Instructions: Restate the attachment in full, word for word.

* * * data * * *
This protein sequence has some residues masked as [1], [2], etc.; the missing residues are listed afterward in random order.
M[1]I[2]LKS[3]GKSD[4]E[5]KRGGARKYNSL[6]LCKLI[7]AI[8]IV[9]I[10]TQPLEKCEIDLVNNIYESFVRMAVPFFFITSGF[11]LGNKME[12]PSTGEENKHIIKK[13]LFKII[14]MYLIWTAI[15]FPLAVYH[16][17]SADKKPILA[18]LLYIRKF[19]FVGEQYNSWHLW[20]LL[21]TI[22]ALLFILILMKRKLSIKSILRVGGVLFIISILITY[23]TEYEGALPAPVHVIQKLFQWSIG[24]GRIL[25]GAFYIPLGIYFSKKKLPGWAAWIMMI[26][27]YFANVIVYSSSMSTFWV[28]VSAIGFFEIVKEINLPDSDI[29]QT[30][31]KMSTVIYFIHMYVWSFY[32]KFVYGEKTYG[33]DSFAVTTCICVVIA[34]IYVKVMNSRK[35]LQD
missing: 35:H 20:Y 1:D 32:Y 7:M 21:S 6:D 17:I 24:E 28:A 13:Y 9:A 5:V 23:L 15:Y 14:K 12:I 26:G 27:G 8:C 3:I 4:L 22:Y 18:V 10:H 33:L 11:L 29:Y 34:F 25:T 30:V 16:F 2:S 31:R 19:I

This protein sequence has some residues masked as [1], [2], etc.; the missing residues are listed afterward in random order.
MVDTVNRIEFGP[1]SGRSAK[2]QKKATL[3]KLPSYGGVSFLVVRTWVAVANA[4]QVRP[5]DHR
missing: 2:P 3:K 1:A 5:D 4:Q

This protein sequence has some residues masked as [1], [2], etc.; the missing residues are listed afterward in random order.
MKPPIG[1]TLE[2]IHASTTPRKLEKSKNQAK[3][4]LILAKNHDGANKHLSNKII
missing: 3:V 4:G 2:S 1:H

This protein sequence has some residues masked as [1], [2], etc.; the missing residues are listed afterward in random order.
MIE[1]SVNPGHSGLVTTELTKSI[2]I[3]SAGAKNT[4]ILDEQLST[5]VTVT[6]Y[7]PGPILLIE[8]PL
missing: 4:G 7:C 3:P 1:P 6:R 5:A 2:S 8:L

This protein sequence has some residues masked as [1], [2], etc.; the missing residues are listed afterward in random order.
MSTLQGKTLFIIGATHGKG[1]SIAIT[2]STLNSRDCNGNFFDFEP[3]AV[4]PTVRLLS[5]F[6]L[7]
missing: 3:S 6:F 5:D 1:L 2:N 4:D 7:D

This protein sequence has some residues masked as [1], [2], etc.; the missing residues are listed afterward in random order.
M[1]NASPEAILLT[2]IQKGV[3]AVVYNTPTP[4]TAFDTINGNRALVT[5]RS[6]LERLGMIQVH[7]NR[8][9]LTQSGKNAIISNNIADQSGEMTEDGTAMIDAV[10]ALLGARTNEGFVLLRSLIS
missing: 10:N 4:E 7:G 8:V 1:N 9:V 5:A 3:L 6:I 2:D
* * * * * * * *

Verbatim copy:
This protein sequence has some residues masked as [1], [2], etc.; the missing residues are listed afterward in random order.
M[1]I[2]LKS[3]GKSD[4]E[5]KRGGARKYNSL[6]LCKLI[7]AI[8]IV[9]I[10]TQPLEKCEIDLVNNIYESFVRMAVPFFFITSGF[11]LGNKME[12]PSTGEENKHIIKK[13]LFKII[14]MYLIWTAI[15]FPLAVYH[16][17]SADKKPILA[18]LLYIRKF[19]FVGEQYNSWHLW[20]LL[21]TI[22]ALLFILILMKRKLSIKSILRVGGVLFIISILITY[23]TEYEGALPAPVHVIQKLFQWSIG[24]GRIL[25]GAFYIPLGIYFSKKKLPGWAAWIMMI[26][27]YFANVIVYSSSMSTFWV[28]VSAIGFFEIVKEINLPDSDI[29]QT[30][31]KMSTVIYFIHMYVWSFY[32]KFVYGEKTYG[33]DSFAVTTCICVVIA[34]IYVKVMNSRK[35]LQD
missing: 35:H 20:Y 1:D 32:Y 7:M 21:S 6:D 17:I 24:E 28:A 13:Y 9:A 5:V 23:L 15:Y 14:K 12:I 26:G 27:G 8:C 3:I 4:L 22:Y 18:V 10:H 33:L 11:L 29:Y 34:F 25:T 30:V 16:F 2:S 31:R 19:I

This protein sequence has some residues masked as [1], [2], etc.; the missing residues are listed afterward in random order.
MVDTVNRIEFGP[1]SGRSAK[2]QKKATL[3]KLPSYGGVSFLVVRTWVAVANA[4]QVRP[5]DHR
missing: 2:P 3:K 1:A 5:D 4:Q

This protein sequence has some residues masked as [1], [2], etc.; the missing residues are listed afterward in random order.
MKPPIG[1]TLE[2]IHASTTPRKLEKSKNQAK[3][4]LILAKNHDGANKHLSNKII
missing: 3:V 4:G 2:S 1:H

This protein sequence has some residues masked as [1], [2], etc.; the missing residues are listed afterward in random order.
MIE[1]SVNPGHSGLVTTELTKSI[2]I[3]SAGAKNT[4]ILDEQLST[5]VTVT[6]Y[7]PGPILLIE[8]PL
missing: 4:G 7:C 3:P 1:P 6:R 5:A 2:S 8:L

This protein sequence has some residues masked as [1], [2], etc.; the missing residues are listed afterward in random order.
MSTLQGKTLFIIGATHGKG[1]SIAIT[2]STLNSRDCNGNFFDFEP[3]AV[4]PTVRLLS[5]F[6]L[7]
missing: 3:S 6:F 5:D 1:L 2:N 4:D 7:D

This protein sequence has some residues masked as [1], [2], etc.; the missing residues are listed afterward in random order.
M[1]NASPEAILLT[2]IQKGV[3]AVVYNTPTP[4]TAFDTINGNRALVT[5]RS[6]LERLGMIQVH[7]NR[8][9]LTQSGKNAIISNNIADQSGEMTEDGTAMIDAV[10]ALLGARTNEGFVLLRSLIS
missing: 10:N 4:E 7:G 8:V 1:N 9:V 5:A 3:L 6:I 2:D